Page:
A Travellerspoint blog

Big-nose, gappy tooth, bushy brows

And other common sign-names

semi-overcast 28 °C

When you move to a new country and culture, you anticipate learning a new language. We imagined we might be learning the local language, but so far we have been immersed in sign language. One of our highlights of our time in Arua has been seeing some of the team’s work with the deaf community. Deaf people here are often treated like second-class citizens – ignored, excluded and rejected, and often feared in case they have been cursed. Some of the team here are trying connect the deaf with the hearing. There are 4 deaf students on our course, which has been an eye -opener to another subculture. We are trying to learn some sign language so that we can communicate, but it is not an overnight task, and often my hands seem like clunky claws when trying to sign.

Something that has provided much needed light relief is seeing how the deaf give people sign names. This process begins with the deaf person (or people) studying the person’s facial features (or body) for something distinctive. (This period is usually accompanied with nervous laughter & the deaf suggesting signs to each other). Then, a person’s large nose or gappy teeth or big lips (or hips) are drawn attention to, and they have to sign to the crowd ‘my sign name is hook nose’. It is quite refreshing to see such blatant observations and naming, rather than it being behind people’s backs. There is a 6 ‘ 8’’ German guys visiting the base who was recently named ‘Bushy Brows’… (not that David had anything to do with persuading the crowd…)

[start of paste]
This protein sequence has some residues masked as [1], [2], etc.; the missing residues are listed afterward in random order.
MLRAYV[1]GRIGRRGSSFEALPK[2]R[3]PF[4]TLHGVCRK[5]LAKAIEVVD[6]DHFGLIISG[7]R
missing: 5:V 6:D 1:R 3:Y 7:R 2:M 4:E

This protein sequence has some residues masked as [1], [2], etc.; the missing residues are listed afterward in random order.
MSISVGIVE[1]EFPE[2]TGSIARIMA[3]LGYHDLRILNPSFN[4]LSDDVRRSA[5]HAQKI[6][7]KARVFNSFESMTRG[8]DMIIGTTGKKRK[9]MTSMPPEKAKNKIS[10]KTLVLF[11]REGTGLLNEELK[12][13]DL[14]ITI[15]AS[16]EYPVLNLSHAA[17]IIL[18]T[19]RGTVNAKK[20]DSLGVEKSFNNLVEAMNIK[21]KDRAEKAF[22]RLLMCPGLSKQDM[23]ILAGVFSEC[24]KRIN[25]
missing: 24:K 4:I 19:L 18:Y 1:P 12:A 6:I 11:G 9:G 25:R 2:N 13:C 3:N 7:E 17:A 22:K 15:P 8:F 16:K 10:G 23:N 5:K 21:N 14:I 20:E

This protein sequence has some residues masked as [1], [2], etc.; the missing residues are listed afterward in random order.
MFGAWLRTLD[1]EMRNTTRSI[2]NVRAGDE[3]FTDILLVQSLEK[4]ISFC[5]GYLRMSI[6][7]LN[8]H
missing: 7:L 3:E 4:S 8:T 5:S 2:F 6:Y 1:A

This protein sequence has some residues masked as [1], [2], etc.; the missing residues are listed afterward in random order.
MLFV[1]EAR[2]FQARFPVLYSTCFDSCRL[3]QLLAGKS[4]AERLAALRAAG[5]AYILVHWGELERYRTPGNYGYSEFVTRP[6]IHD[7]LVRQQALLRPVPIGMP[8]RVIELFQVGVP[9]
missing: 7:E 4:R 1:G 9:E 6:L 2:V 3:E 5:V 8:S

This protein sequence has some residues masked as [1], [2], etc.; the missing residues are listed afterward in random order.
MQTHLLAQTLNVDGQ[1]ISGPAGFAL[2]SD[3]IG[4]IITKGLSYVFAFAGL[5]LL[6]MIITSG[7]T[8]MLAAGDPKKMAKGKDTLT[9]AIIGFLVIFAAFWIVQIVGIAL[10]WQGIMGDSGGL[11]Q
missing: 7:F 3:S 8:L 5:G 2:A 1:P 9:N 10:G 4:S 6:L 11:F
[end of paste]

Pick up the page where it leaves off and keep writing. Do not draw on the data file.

Learning Sign Language from 'Long Nose' the teacher

Learning Sign Language from 'Long Nose' the teacher

It is a bit overwhelming with all the layers of cultures and subcultures here on the base… the Ugandan culture, the local culture , the YWAM culture, the deaf subculture, and of course, the weird world of the missionary subculture…
“Big, wavy Hair’’ (you can imagine the sign) and I are so keen to try and protect the precious & small amount of time and space within our 4 concrete walls for our own family culture (bedtime stories, regular bedtime, the occasional square of Bourneville, Marmite, photos etc) in order to stay sane during these 6 months. (Well, relatively...).
Tea Time

Tea Time

Posted by africraigs 11:35 Archived in Uganda

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Hello my favourite Craig family! Great to read your post and remember just what it was like for me four years ago. Ahh . . . I wish I was in a hurry to get back but not yet. Love you and praying for you! Denise

by Denise

Dear Hook Nose and Big Wavy Hair, please do all you need to do to stay sane! marmite, bedtime reading and bournville chocolate really can't be beaten - ooh except by a hot cuppa! i too am trying to stay sane and enjoying my new nursing role at the western. Love Jen xx

by Jenny

You guys are great - pleased to her u r learning sign language 'big wavy hair' and 'swinging hips'and 'smilry baby' - hope you are all safe and well. Every blessing for life in U. Much love P&P xx

by Peter & Paula Phillips

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